Now at 32, I pride myself at being a heck of a lot more free and open, but I still catch myself using word substitutions at times. Partly, I suspect, from my still lingering religious guilt and fear. Growing up with a formerly Catholic mother and Jewish father, who converted to “Born Again” Christianity during the return of the fundamentalist conservative Christian phase of the late 80’s/early 90’s will do that to you I guess.
But that’s what makes this book of performed monologues so fascinating. It’s proof I’m not the only one who struggled with these insecurity, fear, shame, and embarrassment issues when it comes to my body, sexuality, and even twisted gender perception (more on that in a later post). No, I realized I was normal. Scratch that…I AM normal.
Ok maybe “normal” isn’t the appropriate word. Let’s say I was typical. Typical for a female in my generation and the ones before it, apparently. It’s eye opening really, and a confirmation of exactly what I’m trying to do with my life- to encourage and empower women and teen girls through the arts and media. It took a long time to become this women I am- that I have finally learned to like- and I’m still a work in progress But I’ve come a long way from the girl who would cry every time she looked at herself naked in the mirror, or would make “clicking” sounds with her tongue cuz she was too embarrassed to say the clinical terms of penis or vagina, and would spend hours (if not days) begging God incessantly to forgive her for having sexual thoughts let along partake in any sexual acts.
I admit reluctantly, it led to me being in a couple abusive relationships over the years- which now looking back I can see I fell victim to because of my lingering and deep rooted issues with myself and my past. These issues caused me to believe lies that led me to these unhealthy relationships, or at least accepting them far longer than any emotionally whole person should. Going around in these unhealthy cycles, until I finally woke up and put my foot down to stop it. Which honestly, I could only do with the help of some supportive friends, empowering messages, massive amounts of honest (sometimes painful) introspection and a lot of prayer.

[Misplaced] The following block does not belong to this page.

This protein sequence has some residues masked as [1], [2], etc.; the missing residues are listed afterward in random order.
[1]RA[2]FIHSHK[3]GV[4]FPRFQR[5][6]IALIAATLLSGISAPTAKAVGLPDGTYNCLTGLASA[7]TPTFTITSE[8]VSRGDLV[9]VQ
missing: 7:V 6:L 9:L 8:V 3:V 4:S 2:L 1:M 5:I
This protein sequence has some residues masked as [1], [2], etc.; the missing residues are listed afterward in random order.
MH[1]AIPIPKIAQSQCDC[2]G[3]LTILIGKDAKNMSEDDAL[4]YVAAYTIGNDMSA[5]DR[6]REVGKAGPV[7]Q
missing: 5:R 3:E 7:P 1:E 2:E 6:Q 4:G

That’s another reason I am so excited about the Vagina Monologues and what Eve Ensler was doing and is continuing to do today. She’s using theater and the written word as a way to facilitate a healthy conversation and expression of women’s body and sexuality shaming issues as a pathway to healing and ultimately fight abuse against women in all forms.
I’m a little embarrassed that it’s taken me this long to finally have experienced this work that made such a huge splash when it came out in 1998. But maybe this is just proof it’s time to bring The Vagina Monologues back around for a new generation of women and teen girls still struggling with body image issues, sex shaming and abuse? And it’s never too late for that.
- Let us know if you discover anything inspiring, encouraging or empowering for women. Doesn’t matter if it came out 100 years ago or is about to be published. We want to share and promote it here.